This $49 Video Game Design Course Will Teach You Everything From Coding to Digital Art Skills

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EvgeniyShkolenko/iStock via Getty Images

If you spend the bulk of your free time playing video games and want to elevate your hobby into a career, you can take advantage of the School of Game Design’s lifetime membership, which is currently on sale for just $49. You can jump into your education as a beginner, or at any other skill level, to learn what you need to know about game development, design, coding, and artistry skills.

Gaming is a competitive industry, and understanding just programming or just artistry isn’t enough to land a job. The School of Game Design’s lifetime membership is set up to educate you in both fields so your resume and work can stand out.

The lifetime membership that’s currently discounted is intended to allow you to learn at your own pace so you don’t burn out, which would be pretty difficult to do because the lessons have you building advanced games in just your first few hours of learning. The remote classes will train you with step-by-step, hands-on projects that more than 50,000 other students around the world can vouch for.

Once you’ve nailed the basics, the lifetime membership provides unlimited access to thousands of dollars' worth of royalty-free game art and textures to use in your 2D or 3D designs. Support from instructors and professionals with over 16 years of game industry experience will guide you from start to finish, where you’ll be equipped to land a job doing something you truly love.

Earn money doing what you love with an education from the School of Game Design’s lifetime membership, currently discounted at $49.

 

School of Game Design: Lifetime Membership - $49

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11 Fascinating Facts About Tamagotchi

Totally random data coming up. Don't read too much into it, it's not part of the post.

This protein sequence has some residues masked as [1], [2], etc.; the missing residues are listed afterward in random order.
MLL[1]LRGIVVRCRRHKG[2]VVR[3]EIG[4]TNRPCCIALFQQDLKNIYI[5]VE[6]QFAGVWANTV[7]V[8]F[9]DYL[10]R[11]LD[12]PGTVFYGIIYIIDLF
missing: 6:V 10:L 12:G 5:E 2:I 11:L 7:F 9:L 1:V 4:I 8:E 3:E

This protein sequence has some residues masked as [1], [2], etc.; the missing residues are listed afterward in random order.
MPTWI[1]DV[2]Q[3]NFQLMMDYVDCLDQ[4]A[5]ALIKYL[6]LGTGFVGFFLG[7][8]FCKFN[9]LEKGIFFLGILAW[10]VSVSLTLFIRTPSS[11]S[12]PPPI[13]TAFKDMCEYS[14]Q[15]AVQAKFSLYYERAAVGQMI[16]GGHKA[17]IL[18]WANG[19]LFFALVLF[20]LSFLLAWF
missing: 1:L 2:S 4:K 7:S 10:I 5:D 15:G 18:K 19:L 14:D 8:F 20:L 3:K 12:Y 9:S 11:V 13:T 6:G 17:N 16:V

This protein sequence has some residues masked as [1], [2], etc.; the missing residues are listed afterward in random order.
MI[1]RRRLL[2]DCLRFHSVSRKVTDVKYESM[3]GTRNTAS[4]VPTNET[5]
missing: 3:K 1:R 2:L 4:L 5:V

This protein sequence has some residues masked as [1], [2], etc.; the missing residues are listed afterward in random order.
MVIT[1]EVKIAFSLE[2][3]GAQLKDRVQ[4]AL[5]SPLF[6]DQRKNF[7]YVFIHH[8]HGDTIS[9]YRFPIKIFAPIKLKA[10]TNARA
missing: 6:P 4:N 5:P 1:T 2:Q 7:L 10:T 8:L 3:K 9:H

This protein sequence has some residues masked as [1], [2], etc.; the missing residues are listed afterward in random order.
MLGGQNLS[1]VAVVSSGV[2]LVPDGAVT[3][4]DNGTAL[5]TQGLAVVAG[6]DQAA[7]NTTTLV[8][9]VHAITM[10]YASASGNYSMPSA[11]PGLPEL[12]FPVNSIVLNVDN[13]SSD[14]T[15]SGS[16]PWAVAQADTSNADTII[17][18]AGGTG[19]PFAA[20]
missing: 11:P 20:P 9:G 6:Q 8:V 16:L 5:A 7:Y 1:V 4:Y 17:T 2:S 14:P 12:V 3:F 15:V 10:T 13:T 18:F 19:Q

Tamagotchi is the toy that launched a thousand digital pet competitors.
Tamagotchi is the toy that launched a thousand digital pet competitors.
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They blooped and beeped and ate, played, and pooped, and, for ‘90s kids, the egg-shaped Tamagotchi toys were magic. They taught the responsibility of tending to a “pet,” even though their shrill sounds were annoying to parents and teachers and school administrators. Nearly-real funerals were held for expired Tamagotchi, and they’ve even been immortalized in a museum (of sorts). Here are 11 things you should know about the keychain toy that was once stashed in every kid’s backpack.

1. The idea for the Tamagotchi came from a female office worker at Bandai.

Aki Maita was a 30-year-old “office lady” at the Japanese toy company Bandai when inspiration struck. She wanted to create a pet for kids—one that wouldn't bark or meow, make a mess in the house, or lead to large vet bills, according to Culture Trip. Maita took her idea to Akihiro Yokoi, a toy designer at another company, and the duo came up with a name and backstory for their toy: Tamagotchis were aliens, and their egg served as protection from the Earth’s atmosphere. They gave prototype Tamagotchis to high school girls in Shibuya, and tweaked and honed the design of the toy based on their feedback.

2. The name Tamagotchi is a blend of two Japanese words.

The name Tamagotchi is a mashup between the Japanese words tamago and tomodachi, or egg and friend, according to Culture Trip. (Other sources have the name meaning "cute little egg" or "loveable egg.")

3. Tamagotchis were released in Japan in 1996.

A picture of a tamagotchi toy.
Tamagotchis came from a faraway planet called "Planet Tamagotchi."
Museum Rotterdam, Wikimedia Commons//CC BY-SA 3.0

Bandai released the Tamagotchi in Japan in November 1996. The tiny plastic keychain egg was equipped with a monochrome LCD screen that contained a “digital pet,” which hatched from an egg and grew quickly from there—one day for a Tamagotchi was equivalent to one year for a human. Their owners used three buttons to feed, discipline, play with, give medicine to, and clean up after their digital pet. It would make its demands known at all hours of the day through bloops and bleeps, and owners would have to feed it or bathe it or entertain it.

Owners that successfully raised their Tamagotchi to adulthood would get one of seven characters, depending on how they'd raised it; owners that were less attentive faced a sadder scenario. “Leave one unattended for a few hours and you'll return to find that it has pooped on the floor or, worse, died,” Wired wrote. The digital pets would eventually die of old age at around the 28-day mark, and owners could start fresh with a new Tamagotchi.

4. Tamagotchis were an immediate hit.